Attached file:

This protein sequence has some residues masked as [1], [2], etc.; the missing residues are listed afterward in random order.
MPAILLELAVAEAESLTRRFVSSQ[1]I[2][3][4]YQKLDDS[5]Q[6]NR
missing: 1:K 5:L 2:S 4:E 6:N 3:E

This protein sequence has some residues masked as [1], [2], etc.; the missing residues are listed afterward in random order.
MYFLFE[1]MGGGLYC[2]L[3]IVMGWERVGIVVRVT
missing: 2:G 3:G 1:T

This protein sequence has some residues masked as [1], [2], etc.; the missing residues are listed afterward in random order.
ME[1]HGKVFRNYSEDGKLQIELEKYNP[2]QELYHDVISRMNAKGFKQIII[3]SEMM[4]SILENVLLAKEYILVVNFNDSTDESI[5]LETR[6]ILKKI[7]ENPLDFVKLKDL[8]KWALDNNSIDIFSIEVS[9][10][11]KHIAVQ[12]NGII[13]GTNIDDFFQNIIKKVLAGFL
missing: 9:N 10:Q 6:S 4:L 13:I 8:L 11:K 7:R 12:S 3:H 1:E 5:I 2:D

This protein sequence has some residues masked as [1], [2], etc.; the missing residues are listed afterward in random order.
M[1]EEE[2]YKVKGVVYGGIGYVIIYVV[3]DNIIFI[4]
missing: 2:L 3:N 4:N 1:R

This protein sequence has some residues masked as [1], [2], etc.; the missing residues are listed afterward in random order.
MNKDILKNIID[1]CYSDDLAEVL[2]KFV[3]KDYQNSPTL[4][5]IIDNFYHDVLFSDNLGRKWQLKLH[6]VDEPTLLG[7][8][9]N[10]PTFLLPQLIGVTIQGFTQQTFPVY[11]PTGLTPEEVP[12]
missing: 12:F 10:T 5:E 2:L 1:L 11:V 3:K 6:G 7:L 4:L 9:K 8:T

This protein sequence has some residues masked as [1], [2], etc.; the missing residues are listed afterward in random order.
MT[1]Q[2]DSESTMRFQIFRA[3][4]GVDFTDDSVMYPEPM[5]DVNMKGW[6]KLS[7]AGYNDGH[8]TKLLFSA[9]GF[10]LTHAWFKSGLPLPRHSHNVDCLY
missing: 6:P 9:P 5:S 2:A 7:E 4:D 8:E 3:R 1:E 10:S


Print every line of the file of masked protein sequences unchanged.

This protein sequence has some residues masked as [1], [2], etc.; the missing residues are listed afterward in random order.
MPAILLELAVAEAESLTRRFVSSQ[1]I[2][3][4]YQKLDDS[5]Q[6]NR
missing: 1:K 5:L 2:S 4:E 6:N 3:E

This protein sequence has some residues masked as [1], [2], etc.; the missing residues are listed afterward in random order.
MYFLFE[1]MGGGLYC[2]L[3]IVMGWERVGIVVRVT
missing: 2:G 3:G 1:T

This protein sequence has some residues masked as [1], [2], etc.; the missing residues are listed afterward in random order.
ME[1]HGKVFRNYSEDGKLQIELEKYNP[2]QELYHDVISRMNAKGFKQIII[3]SEMM[4]SILENVLLAKEYILVVNFNDSTDESI[5]LETR[6]ILKKI[7]ENPLDFVKLKDL[8]KWALDNNSIDIFSIEVS[9][10][11]KHIAVQ[12]NGII[13]GTNIDDFFQNIIKKVLAGFL
missing: 9:N 10:Q 6:S 4:L 13:I 8:L 11:K 7:R 12:S 3:H 1:E 5:I 2:D

This protein sequence has some residues masked as [1], [2], etc.; the missing residues are listed afterward in random order.
M[1]EEE[2]YKVKGVVYGGIGYVIIYVV[3]DNIIFI[4]
missing: 2:L 3:N 4:N 1:R

This protein sequence has some residues masked as [1], [2], etc.; the missing residues are listed afterward in random order.
MNKDILKNIID[1]CYSDDLAEVL[2]KFV[3]KDYQNSPTL[4][5]IIDNFYHDVLFSDNLGRKWQLKLH[6]VDEPTLLG[7][8][9]N[10]PTFLLPQLIGVTIQGFTQQTFPVY[11]PTGLTPEEVP[12]
missing: 12:F 10:T 5:E 2:L 1:L 11:V 3:K 6:G 7:L 4:L 9:K 8:T

This protein sequence has some residues masked as [1], [2], etc.; the missing residues are listed afterward in random order.
MT[1]Q[2]DSESTMRFQIFRA[3][4]GVDFTDDSVMYPEPM[5]DVNMKGW[6]KLS[7]AGYNDGH[8]TKLLFSA[9]GF[10]LTHAWFKSGLPLPRHSHNVDCLY
missing: 6:P 9:P 5:S 2:A 7:E 4:D 8:E 3:R 1:E 10:S